2. 2.

    Control group (imaging-guided) including pre-implant cardiac CT to visualize cardiac venous anatomy, speckle-tracking echocardiography to identify the LV myocardial segment with the latest mechanical activation, and myocardial perfusion (MP) imaging (82Rubidium positron emission tomography (Rb-PET)) to localize the LV myocardial scar. The LV lead is targeted towards the CS branch closest to the latest mechanically activated non-scarred segment and simultaneous biventricular stimulation is applied [17].

One day prior to implantation, all patients undergo identical pre-implant clinical evaluation and imaging acquisition after providing written informed consent. Patients are followed for 6 months. The study course is illustrated in Figs. 1 and 2.

Fig. 1
figure 1

Consort diagram of the study course. 6MWT, 6-minute walk test; AV, atrioventricular; CRT, cardiac resynchronization therapy; CT, computed tomography; LV, left ventricular; LVEF, left ventricular ejection fraction; MLHFQ, Minnesota Living with Heart Failure Questionnaire; MP, myocardial perfusion; NYHA, New York Heart Association; QoL, quality of life; VVd, interventricular pacing delay

Fig. 2
figure 2

Control group: pre-implant imaging obtained to guide implantation of the left ventricular (LV) lead. a Echocardiographic LV short-axis view of the basal (left) and mid-LV imaging plane (right) each divided into six anatomical segments. Numbers indicate time to peak radial strain in milliseconds (ms). b Baseline cardiac computed tomography (CT) images in three-dimensional 3D reconstruction illustrating cardiac venous anatomy. Posterior (left) and lateral (right) view of LV. c Baseline cardiac CT image in the mid-LV multiplanar reformatted short-axis view illustrating cardiac venous anatomy. d Rubidium positron emission tomography (Rb-PET) myocardial perfusion (MP) imaging, LV 17-segment bulls-eye plot. Numbers indicate percentage of tracer-uptake; < 50% is considered as transmural scar tissue. AIV, anterior interventricular vein; Ant, anterior; Ant-Sept, antero-septal; CS, coronary sinus; Inf, inferior; LAD, left anterior descending artery; Lat, lateral; LMA, left marginal artery (circumflex artery branch); LMV, left marginal vein; MCV, middle cardiac vein; PDA, posterior descending artery (right coronary artery branch); PLA, posterolateral artery; Post, posterior; PV, posterior vein; RCA, right coronary artery; RV, right ventricle; Sept, septal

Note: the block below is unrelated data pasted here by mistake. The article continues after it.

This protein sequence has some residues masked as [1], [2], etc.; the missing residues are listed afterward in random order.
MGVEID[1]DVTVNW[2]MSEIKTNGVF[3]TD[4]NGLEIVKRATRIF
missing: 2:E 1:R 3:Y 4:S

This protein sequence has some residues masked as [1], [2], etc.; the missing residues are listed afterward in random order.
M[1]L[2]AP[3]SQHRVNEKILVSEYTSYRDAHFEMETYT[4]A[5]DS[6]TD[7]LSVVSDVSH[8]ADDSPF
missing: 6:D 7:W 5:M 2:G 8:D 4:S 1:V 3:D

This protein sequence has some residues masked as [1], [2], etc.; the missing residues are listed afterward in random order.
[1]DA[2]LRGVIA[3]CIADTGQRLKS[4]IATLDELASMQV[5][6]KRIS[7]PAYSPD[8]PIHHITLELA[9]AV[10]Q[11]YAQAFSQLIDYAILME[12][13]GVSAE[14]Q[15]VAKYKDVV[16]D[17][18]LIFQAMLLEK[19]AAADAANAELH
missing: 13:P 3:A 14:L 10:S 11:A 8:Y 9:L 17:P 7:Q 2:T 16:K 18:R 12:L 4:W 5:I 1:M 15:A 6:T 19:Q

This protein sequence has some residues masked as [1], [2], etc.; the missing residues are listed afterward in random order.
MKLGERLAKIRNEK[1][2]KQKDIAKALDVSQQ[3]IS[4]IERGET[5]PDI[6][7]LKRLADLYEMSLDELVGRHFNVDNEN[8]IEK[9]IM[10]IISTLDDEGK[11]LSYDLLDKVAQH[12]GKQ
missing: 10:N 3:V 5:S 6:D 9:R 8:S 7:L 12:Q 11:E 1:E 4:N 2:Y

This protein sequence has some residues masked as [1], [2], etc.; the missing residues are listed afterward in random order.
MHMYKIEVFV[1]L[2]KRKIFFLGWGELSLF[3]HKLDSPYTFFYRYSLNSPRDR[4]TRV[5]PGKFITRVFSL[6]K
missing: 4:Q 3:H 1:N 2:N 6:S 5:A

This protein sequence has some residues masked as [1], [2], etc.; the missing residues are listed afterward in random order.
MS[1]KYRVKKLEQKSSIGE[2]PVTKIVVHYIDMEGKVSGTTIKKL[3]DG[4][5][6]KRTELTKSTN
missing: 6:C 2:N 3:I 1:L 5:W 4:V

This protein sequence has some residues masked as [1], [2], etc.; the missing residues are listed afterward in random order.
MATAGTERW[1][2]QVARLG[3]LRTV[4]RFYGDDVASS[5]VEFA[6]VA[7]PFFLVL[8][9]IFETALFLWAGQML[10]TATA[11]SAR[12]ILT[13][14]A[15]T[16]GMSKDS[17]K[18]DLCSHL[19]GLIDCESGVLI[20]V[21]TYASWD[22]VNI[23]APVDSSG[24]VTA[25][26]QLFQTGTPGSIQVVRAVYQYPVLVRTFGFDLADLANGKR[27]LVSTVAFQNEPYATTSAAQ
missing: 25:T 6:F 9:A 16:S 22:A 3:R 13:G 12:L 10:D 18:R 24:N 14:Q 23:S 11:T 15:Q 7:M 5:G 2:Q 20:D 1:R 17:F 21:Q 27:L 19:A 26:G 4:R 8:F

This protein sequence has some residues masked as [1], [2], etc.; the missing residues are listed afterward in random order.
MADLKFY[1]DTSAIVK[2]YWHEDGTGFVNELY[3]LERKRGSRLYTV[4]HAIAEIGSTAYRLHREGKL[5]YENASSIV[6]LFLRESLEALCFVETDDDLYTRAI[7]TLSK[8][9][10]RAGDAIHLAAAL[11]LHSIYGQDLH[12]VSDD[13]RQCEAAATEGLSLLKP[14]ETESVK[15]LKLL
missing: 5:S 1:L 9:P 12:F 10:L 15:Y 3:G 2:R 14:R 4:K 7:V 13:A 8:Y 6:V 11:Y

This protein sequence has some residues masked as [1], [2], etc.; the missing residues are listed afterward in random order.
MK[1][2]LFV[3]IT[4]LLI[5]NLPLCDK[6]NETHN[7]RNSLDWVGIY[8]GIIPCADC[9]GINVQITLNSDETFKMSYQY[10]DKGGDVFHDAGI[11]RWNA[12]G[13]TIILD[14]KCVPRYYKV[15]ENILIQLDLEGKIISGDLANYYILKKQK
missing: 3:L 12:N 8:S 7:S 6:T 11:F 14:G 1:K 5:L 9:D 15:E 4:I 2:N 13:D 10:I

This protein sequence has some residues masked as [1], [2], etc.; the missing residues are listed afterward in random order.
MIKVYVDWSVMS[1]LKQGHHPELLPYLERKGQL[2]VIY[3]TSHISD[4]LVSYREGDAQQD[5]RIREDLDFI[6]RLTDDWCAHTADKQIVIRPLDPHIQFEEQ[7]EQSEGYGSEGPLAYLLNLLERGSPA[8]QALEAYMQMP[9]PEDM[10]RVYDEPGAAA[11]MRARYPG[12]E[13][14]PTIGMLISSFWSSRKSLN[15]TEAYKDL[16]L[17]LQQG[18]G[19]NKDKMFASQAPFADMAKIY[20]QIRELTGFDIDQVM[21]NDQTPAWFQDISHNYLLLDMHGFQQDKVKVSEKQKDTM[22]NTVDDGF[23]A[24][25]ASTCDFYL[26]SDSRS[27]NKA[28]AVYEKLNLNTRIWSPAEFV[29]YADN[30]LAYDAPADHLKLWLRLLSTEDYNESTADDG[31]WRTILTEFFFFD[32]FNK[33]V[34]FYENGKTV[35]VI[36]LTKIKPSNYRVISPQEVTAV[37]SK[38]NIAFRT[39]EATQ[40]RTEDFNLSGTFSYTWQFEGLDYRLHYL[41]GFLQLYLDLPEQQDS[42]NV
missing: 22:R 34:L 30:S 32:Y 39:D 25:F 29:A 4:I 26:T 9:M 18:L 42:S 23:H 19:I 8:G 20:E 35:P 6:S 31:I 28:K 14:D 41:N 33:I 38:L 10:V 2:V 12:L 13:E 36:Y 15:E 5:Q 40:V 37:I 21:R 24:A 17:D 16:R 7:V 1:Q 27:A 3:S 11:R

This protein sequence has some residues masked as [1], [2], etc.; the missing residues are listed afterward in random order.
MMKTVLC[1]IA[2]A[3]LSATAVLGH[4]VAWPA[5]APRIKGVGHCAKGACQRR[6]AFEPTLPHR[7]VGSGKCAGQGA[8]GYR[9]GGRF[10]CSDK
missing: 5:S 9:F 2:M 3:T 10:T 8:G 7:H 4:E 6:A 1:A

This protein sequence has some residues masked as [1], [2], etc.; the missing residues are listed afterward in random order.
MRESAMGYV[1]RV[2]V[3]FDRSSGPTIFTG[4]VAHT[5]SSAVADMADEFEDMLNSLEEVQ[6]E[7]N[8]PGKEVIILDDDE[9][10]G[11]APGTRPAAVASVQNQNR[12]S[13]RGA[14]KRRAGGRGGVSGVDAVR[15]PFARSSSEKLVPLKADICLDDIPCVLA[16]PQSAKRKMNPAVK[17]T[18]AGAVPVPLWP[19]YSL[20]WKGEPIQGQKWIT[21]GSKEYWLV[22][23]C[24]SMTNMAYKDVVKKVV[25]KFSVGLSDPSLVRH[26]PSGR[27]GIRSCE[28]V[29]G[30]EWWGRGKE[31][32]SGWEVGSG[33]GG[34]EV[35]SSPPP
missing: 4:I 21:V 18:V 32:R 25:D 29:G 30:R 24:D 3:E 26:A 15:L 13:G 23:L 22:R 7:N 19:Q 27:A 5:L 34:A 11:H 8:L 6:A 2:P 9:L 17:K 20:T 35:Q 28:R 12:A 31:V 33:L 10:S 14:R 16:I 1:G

Study population

Patients are recruited at a tertiary referral center (Department of Cardiology, Aarhus University Hospital, Denmark). Consecutive patients referred to CRT-pacemaker (CRT-P) or CRT-defibrillator (CRT-D) and meeting the inclusion and exclusion criteria are eligible for study participation (Table 1).

Table 1 Inclusion and exclusion criteria

Ethical considerations

The trial will be conducted according to the principles of the Helsinki Declaration II [18] and the protocol has been written in accordance with the Standard Protocol Items: Recommendation For Interventional Trials (SPIRIT) checklist (Additional file 1). The trial has been registered at (identifier NCT02346097), 12 January 2015. Patients were enrolled between 16 February 2015 and 13 December 2017. The study protocol has been approved by The Central Denmark Region Committees on Health Research Ethics and by the Danish Data Protection Agency. Both implantation strategies have previously been used in clinical settings and are not known to be associated with excess risks.